“In an apparent response by separatist militants to Prime Minister Surayud Chulanont’s peace visit.” Thai Jihad Update. By Chalee Boonsawat for Reuters:
NARATHIWAT, Thailand (Reuters) – Three bombs went off in Muslim southern Thailand on Friday, killing one person and wounding 27, in an apparent response by separatist militants to Prime Minister Surayud Chulanont’s peace visit the previous day.
Police said the first bomb, a 15 kg (33 lb) device hidden in a fire extinguisher, hit a Humvee carrying five soldiers in Narathiwat, one of the three southernmost provinces where more than 1,800 people have been killed since January 2004.
The second and third bombs were detonated by mobile phones around an hour later at a tea shop and in a nearby street in the provincial capital of the same name. One person was killed and 22 people were wounded, police said.
Since his appointment by the army after a September coup against Thaksin Shinawatra, Surayud has launched a major peace drive in the Muslim-majority, Malay-speaking region.
He has apologized for Thaksin’s iron fist approach and stated a desire for talks with the rebels.
The suspected Muslim separatists, who have never made their goals public or claimed responsibility for any attacks, appear to be responding with coordinated bomb attacks and an increase in violence against civilians.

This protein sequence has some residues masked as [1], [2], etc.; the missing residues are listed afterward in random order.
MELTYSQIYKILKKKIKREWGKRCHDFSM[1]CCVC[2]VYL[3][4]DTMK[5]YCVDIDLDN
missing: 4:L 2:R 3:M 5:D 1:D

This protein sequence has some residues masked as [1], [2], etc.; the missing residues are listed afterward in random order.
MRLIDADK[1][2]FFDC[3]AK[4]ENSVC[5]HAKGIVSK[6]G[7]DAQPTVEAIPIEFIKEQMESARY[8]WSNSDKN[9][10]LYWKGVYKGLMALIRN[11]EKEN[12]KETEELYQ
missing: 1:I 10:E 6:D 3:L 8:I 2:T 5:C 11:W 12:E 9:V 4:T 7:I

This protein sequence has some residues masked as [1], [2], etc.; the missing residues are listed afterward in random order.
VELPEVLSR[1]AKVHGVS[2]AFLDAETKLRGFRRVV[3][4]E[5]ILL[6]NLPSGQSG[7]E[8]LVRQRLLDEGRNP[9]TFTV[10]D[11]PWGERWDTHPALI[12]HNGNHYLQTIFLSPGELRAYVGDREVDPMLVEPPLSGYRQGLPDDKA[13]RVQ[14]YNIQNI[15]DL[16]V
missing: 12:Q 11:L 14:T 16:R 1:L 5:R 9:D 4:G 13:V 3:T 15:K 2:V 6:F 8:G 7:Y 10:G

Bombs exploded almost simultaneously at eight car and motorcycle showrooms on November 9, the day after Surayud’s previous visit to the region, which used to be the independent sultanate of Pattani until annexed by Bangkok a century ago.
Analysts said the militants appeared to be sending a message to the former army chief, who commands wide respect in all parts of Thailand, including the southern provinces bordering Malaysia, not to get involved.
“Surayud presents a far greater threat to the militants than anybody else,” said Brian Dougherty of Bangkok-based security consultants Hill and Associates.
“They probably enjoyed having Thaksin because he was universally hated in the south, whereas Surayud is welcomed and liked. They cannot allow his programs, his new approach, to be effective,” he said.
True, it may have been easier to muster public sentiment in the south against Thaksin, but the rest of the article supports the notion that Surayud’s ascent to power and subsequent policies have sent the jihadists the signal that they are winning, and should only press on. If there is a rivalry between them and Surayud that poses a “threat” to them, it may be more usefully compared to the rivalry between Hamas and Mahmoud Abbas: Differing methods, but neither can be trusted to procure an outcome that is not disastrous for non-Muslims.
Since September, the month of Thaksin’s removal, Dougherty said the daily violence was claiming almost three times as many civilians victims as before, a clear indication of a shift in tactics.
In one week alone, 90 percent of casualties were civilian, the remaining 10 percent being described as “officials” — anything from soldiers and border police to village volunteers and local government bureaucrats.
“Insurgent groups are targeting civilians to show their power and highlight the Thai government’s weakness,” said Brad Adams of New York-based Human Rights Watch.
“But it’s illegal and morally indefensible to attack civilians in pursuit of political goals.”
Ask the jihadists their definition of “civilian.”